How do we get beyond "white, middle class lefties" as audiences and practitioners?

Gill Kirk, 1 July 2012

Attendees: Bob Havard, Lynda Rooke, Ali Robertson, Jesse, Amy Webber, Ian McGlynn, Rachel, David, Annette Chown, Kelly, Alison Farina, Carrie, Elizabeth, Allegra (?)

We came up with a range of questions, examples, and suggestions. I'll put Q, EG and S before each one and hope it makes for clarity...Questions do not necessarily have answers; examples aren't necessarily related to questions!.Anything else is background or context.

Q: are all new theatre audiences lefties? And trad stuff more right wing?

Q: does commercial theatre appeal more to all classes?

Q: how can we demonstrate the benefits of theatre to people who do not TRUST it, who feel unsafe, perhaps, in theatre spaces? Or who only see “going to the theatre” as an annual treat?

Relevant porogramming, colour-blind casting, inetgration of BME (black, minority ethinic) issues / cast will take at least 1 generation in 1 view, at least.

Q: You can programme “black plays” but how do you then get people to come back and see more stuff after that?

EG Stratford East have been consistent, developed momentum and gained audiemnce trust and that is how they have built up a BME audience.

Football and cinema easily compare in terms of price for tickets with theatre, so cost is not the only access issue.

EG Cheap ticket that are designed to encourage participation to non-traditional audiences are often sucked up by savvy middle classes.

But simply, if you programme things that people want to see, they will go and will tell others!

Q: what about the after-school gap? Those kids who don't have parents with London flats & cash to support them while they do internships for further artistic training or are poorly paid?

EG: The Prince's Trust rtuns a scheme specfically to support these kids, to give them a funding bridge that allows them to continue to develop a theatre acreer without having other sources of income.

EG The cost of higher education courses is also a problem - drama courses are falling by the wayside as funding falls for kids and institutions.

Q: do you leave your working class background behind you when you start to work in theatre? Is there a Billy Elliot syndrome at work (or Monty Python's “working class playwright” sketch)?

EG In Liverpool, they programme local shows for local people - the quality may not always be great but it has a loyal and strong popular following; it works.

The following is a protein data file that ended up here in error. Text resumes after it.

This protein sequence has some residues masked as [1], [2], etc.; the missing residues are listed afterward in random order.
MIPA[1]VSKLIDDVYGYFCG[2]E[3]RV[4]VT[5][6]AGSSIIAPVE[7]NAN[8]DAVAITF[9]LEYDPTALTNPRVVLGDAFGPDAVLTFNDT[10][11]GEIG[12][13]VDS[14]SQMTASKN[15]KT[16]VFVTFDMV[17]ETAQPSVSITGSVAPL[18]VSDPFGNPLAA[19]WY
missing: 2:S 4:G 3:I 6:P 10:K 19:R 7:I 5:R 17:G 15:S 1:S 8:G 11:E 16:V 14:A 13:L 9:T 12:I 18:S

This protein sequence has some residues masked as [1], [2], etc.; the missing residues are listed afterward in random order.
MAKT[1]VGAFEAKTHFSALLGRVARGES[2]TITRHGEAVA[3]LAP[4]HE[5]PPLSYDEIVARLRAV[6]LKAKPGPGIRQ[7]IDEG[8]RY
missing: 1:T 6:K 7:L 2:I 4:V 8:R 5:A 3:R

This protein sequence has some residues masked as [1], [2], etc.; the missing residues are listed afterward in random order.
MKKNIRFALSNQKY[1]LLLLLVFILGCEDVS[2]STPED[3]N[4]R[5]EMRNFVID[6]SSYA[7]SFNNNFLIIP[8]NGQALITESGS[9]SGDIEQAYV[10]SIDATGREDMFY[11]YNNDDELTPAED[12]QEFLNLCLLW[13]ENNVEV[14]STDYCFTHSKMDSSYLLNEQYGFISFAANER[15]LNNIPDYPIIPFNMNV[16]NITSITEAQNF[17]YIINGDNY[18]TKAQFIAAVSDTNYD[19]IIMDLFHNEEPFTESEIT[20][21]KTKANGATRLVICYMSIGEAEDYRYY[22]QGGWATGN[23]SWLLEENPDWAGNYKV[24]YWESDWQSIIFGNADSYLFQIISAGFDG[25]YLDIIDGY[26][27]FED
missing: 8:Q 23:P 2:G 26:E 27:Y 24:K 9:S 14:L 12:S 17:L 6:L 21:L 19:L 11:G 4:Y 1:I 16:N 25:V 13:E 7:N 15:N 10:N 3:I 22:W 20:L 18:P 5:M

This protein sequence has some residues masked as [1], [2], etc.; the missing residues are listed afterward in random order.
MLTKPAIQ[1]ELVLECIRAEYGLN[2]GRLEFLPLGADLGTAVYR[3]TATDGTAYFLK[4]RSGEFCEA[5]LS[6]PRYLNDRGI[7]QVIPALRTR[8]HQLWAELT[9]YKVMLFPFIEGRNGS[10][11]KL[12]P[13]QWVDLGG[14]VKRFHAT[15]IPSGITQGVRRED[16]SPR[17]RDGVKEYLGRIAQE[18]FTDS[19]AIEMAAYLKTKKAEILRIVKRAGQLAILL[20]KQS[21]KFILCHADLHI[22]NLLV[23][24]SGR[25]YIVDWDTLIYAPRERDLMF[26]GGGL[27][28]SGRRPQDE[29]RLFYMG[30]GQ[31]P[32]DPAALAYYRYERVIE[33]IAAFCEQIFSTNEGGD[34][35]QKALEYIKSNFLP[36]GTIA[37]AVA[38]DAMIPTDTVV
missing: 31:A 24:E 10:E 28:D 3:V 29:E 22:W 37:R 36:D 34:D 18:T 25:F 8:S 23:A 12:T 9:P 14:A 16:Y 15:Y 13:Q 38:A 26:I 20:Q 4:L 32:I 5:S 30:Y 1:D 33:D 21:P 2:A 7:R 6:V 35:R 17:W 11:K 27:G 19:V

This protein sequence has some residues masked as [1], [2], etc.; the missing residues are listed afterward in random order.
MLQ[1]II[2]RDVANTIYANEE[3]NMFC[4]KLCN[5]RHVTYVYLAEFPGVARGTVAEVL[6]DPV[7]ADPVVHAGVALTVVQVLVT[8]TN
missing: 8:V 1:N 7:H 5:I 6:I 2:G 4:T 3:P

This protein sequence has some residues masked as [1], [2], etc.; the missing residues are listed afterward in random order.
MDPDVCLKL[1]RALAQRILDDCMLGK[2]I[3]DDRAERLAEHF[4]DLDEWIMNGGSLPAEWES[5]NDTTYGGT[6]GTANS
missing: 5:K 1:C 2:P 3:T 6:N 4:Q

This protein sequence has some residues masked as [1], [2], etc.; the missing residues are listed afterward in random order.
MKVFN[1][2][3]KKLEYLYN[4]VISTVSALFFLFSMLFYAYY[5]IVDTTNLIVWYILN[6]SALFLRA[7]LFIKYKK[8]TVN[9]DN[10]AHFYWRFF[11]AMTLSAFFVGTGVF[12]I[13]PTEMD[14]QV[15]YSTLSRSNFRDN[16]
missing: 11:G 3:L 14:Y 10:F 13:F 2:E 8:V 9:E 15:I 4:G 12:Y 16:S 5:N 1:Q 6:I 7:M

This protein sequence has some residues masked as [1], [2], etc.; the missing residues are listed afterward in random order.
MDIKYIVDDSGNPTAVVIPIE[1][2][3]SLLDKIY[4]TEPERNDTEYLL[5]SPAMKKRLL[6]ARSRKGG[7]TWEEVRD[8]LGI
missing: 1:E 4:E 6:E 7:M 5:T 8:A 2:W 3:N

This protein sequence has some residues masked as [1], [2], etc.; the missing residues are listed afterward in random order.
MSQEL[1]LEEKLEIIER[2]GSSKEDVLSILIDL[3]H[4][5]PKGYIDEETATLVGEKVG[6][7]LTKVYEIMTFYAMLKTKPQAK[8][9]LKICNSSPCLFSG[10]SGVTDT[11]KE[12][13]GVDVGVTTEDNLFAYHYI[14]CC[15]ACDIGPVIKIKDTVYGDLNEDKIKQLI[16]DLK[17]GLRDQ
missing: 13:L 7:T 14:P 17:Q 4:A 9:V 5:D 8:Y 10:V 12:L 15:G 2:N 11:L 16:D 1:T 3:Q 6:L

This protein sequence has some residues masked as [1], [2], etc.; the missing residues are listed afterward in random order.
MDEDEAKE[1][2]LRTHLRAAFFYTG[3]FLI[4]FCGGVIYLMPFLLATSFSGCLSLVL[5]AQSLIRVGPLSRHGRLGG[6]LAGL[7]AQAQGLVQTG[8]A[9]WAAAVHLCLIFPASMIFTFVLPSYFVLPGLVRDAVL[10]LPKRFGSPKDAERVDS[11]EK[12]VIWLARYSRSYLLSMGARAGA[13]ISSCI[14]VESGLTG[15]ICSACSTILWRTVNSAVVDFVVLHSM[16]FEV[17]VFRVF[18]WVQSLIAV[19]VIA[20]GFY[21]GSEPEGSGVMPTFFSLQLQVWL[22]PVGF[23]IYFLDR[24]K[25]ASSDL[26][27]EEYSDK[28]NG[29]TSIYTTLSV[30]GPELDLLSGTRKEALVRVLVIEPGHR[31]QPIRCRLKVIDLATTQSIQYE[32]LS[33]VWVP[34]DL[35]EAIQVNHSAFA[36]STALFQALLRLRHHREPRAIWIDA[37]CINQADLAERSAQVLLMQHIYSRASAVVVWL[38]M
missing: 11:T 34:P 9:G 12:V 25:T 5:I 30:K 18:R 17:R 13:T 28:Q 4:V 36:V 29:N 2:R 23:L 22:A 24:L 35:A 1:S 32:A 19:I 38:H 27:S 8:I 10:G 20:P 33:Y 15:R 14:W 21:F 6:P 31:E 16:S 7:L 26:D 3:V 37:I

Q: Is Bristol & its theatres too much of a London satellite to achieve this? Or is it happening ? (see below for a great EG of yes!)

EG Chris Harris at his pantos says, “this is your theatre” to the audience at the end and encourages them to come and see other shows.

It's about audiences not feeling out of place; about feeling this is a a space for them, that doesn't exclude or sneer at them; that you can't “get it wrong”.

EG the Hippodrome v Bristol Old Vic (for 1 example)

Q: are there too many shows for a narrow white, m/class demographic? Are companies missing an opportunity given all the people who are not being catered for?

S: venues need to demystify - eg great idea at Bristol Old Vic to remove their stage door, like at the Tobacco Factory. Remove barriers that are physical as well as unseen.

Q: is starting from grass roots the answer to widen participant and make relevant theatre that people want to see and feel they can access with confidence? Can community-based theatre be a “gateway” to “traditional”, building-based theatre that can be more challenging?

EG Tobacco Factory Theatre's DNA project uses schools as a performance hub for students & the community, working to remove 3 barriers: awareness, access and money

S: “don't miss out” is a message that theatres could be spreading - that theatre is great, fun, entertaining (v. “good for you”)
S: but quality must be paramount! If people like it and it is good, they will come!

EG Show of STrength here in Bristol do masses of community - based theatre and it sells out. Artists are paid, small profits are made and that goes into things like free shows for kids. It's not building-based (not a theatre buildings). Last shows were sold to family & friends of performers, and the next will see 50% of tickets sold through a newsagent. All very local. The next hope is that companies will come to them to ask them to “produce” / provide the venue and manage tickets.

Comfort is key - that gives people confidence and willingness to explore. They need to feel the space belongs to them.

EG: During the 2011 summer riots, the blackbedrry messages said “don't touch the hackney Empire” - kids had gained so much from their relationship with the tehatre they wanted to make sure it was not damaged.

S: theatres or ocnmpanies coudl make clear what tehater ettiquette they expect during a show (rtather than assuming the ausdience will know) - self expression frmo the audienmce is a class & cultuiral thing. Angry "ssshhhhh' es are intimidating and odff-putting

Q: has anyone ever run a show and offered 50% money bakc if you want to leave at the interval? (no-one had heard of it)

EG Bristol Museum had a night of short plays about exhibits a couple of years ago - v few people there knew it was there but were pleasantly surprised - THAT is an interesting gateway to theatre for those people.


quality, gender, space, equality, Bristol, access, participation, community, race, class, buildings, BME, age, cost, trust